At the request of some students and friends, I decided to come up with a list of books that I would suggest them to read this summer. Since the query was regarding English books, I have confined my list accordingly. Understanding that most students will read on average no more than four to five books in the coming summer months, I have listed only five books at the moment. Admittedly, not all of these books are on purely “Islamic” topics, but they are all certainly Islamic in nature and are highly beneficial.
My Summer Suggested Reading List of English Books
Muslim statesman and scholar Muhammad Asad tells the story of his road to discovery of Islam and his travels in Muslim lands, including those to Palestine, TransJordan, Arabia, North Africa, Turkey, and Persia, with the Saud family, with the Shah of Iran, and his own spiritual journey.
An important book on Islam and its place in modern society. Indian print does not include the photographs that are in the UK print.
The Road to Makkah is not just a travelogue one picks up to read about the conditions of the people and landscape of country in the distant past; it is an absorbing personal saga of man’s ‘home-coming’ to Islam, the religion of his fitrah (nature).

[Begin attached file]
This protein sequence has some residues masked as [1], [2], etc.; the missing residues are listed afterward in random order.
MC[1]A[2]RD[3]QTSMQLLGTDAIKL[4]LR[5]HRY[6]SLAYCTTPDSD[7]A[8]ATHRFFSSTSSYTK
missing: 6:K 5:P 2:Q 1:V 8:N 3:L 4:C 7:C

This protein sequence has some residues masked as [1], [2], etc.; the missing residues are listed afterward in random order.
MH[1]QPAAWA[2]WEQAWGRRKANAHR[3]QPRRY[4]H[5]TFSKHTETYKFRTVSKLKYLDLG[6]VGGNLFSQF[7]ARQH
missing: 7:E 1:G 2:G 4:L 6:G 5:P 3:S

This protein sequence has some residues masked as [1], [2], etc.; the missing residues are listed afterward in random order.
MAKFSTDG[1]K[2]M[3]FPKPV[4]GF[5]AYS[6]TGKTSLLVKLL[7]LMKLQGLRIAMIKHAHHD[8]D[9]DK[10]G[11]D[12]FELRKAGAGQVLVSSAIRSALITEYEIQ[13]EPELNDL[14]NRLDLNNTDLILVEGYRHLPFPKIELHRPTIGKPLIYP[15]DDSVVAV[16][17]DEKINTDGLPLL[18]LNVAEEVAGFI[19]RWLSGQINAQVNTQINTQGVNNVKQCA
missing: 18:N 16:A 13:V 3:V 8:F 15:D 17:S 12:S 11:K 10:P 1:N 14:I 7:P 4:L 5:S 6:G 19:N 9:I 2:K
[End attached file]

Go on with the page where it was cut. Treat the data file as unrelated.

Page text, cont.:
The 7 Habits of Highly Effective People: Powerful Lessons in Personal Change was a groundbreaker when it was first published in 1990, and it continues to be a business bestseller with more than 10 million copies sold. Stephen Covey, an internationally respected leadership authority, realizes that true success encompasses a balance of personal and professional effectiveness, so this book is a manual for performing better in both arenas. His anecdotes are as frequently from family situations as from business challenges.
Before you can adopt the seven habits, you’ll need to accomplish what Covey calls a “paradigm shift”–a change in perception and interpretation of how the world works. Covey takes you through this change, which affects how you perceive and act regarding productivity, time management, positive thinking, developing your “proactive muscles” (acting with initiative rather than reacting), and much more.
This isn’t a quick-tips-start-tomorrow kind of book. The concepts are sometimes intricate, and you’ll want to study this book, not skim it. When you finish, you’ll probably have Post-it notes or hand-written annotations in every chapter, and you’ll feel like you’ve taken a powerful seminar by Covey. –Joan Price
John Pepper President, Procter and Gamble I’ve never known any teacher or mentor on improving personal effectiveness to generate such an overwhelmingly positive reaction….This book captures beautifully Stephen’s philosophy of principles. I think anyone reading it will quickly understand the enormous reaction I and others have had to Dr. Covey’s teachings. — Review